Have you ever agreed to buy something and changed your mind? Or worse, contracted to purchase a property and had the market change?

In addition to reaping havoc on our personal lives in 2020, COVID-19 also made a number of good deals look bad. One such example was Dyco Hotels Pty Ltd v Laundy Hotels (Quarry) Pty Ltd which related to freehold purchase of The Quarryman’s Hotel in Pyrmont, Sydney (together with the associated gaming/hotel licences). The contract in question was dated 31 January 2020, before the COVID-19 restrictions came into force in Australia (“the Contract”).

business as usual defined

As we can now imagine, through the magic of hindsight, performance of the contract terms to “carry on the business” became difficult when various public orders under the Public Health Act 2010 (NSW) were made in response to the outbreak of COVID-19. As hospitality venues were forced to close their doors and provide only a take-away food service, carrying on one’s business in the “usual and ordinary course” became quite the challenge.

The buyer argued that the Contract was frustrated due to the public health orders and, as you would expect, the Seller disagreed. The Court has now ruled in favour of the Seller saying the “usual and ordinary course of business” was interpreted to mean usual and ordinary in so far as it remained possible to do so in accordance with the law.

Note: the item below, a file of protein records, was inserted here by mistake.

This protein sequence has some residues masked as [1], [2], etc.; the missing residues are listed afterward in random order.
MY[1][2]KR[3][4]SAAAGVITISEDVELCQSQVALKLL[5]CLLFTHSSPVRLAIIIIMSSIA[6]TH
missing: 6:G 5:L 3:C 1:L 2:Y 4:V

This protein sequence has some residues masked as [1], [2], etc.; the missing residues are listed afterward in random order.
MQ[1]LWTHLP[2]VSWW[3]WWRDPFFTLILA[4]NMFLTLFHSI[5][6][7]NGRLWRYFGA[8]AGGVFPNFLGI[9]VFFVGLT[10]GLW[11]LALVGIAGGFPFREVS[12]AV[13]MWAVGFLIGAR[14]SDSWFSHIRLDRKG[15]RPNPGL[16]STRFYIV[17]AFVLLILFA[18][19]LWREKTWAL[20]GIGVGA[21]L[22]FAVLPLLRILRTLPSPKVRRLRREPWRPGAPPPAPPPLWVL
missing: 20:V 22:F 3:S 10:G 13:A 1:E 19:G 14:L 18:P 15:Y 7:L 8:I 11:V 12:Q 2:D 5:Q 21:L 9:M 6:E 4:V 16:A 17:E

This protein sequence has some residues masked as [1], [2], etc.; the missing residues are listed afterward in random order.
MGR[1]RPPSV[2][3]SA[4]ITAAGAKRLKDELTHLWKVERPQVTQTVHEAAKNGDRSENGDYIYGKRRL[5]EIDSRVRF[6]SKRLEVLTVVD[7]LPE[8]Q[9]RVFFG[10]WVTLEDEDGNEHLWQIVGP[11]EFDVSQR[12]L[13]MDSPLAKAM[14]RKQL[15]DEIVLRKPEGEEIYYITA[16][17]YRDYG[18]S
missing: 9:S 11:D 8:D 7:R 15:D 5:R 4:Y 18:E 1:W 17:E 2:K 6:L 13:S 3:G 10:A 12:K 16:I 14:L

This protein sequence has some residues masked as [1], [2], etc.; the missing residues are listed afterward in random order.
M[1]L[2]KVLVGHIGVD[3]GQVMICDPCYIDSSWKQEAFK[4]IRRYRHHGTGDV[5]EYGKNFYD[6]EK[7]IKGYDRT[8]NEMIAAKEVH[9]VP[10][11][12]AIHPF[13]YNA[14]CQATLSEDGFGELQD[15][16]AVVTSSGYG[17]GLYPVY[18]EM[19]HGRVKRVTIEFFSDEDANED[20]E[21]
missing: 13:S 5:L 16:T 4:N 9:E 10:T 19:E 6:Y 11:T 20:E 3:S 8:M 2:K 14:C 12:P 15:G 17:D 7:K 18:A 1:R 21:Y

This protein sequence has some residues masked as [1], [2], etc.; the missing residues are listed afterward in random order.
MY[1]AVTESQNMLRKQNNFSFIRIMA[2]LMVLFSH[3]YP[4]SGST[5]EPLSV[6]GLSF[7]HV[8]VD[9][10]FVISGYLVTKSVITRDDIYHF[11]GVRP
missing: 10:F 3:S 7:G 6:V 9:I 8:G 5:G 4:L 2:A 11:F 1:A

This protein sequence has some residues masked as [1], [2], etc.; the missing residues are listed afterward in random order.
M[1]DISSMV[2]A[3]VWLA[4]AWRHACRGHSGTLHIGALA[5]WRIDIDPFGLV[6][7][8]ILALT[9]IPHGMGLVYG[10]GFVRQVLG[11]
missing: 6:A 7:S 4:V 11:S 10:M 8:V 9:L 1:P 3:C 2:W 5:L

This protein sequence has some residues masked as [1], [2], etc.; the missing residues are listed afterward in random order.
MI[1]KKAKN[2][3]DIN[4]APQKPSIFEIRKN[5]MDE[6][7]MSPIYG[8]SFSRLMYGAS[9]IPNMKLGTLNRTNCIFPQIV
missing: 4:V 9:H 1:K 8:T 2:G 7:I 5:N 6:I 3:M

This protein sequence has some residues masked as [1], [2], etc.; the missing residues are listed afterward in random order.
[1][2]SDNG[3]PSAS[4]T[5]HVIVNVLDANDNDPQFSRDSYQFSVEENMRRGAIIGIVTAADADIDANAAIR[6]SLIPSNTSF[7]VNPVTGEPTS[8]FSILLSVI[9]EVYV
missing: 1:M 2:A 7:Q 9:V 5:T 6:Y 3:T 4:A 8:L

take-away points (no pun intended)

  1. Don’t be fooled into thinking that an event such as the outbreak of a pandemic would automatically absolve you from having to carry out your obligations under a contract.
  2. At least during COVID-19, sellers should consider inserting provisions into a sale contract to make it clear that any obligations they are required to perform prior to settlement, which relate to the conduct of the business, can be dispensed with if reasonably required in order to comply with laws/emergencies.
  3. Buyers, on the other hand, should consider negotiating provisions which perhaps allows them to terminate and walk-away where the value of the business being carried on has been materially adversely impacted by events occurring prior to settlement.
  4. This case reiterated the exceptionally high onus of proof required to establish that a contract had been frustrated.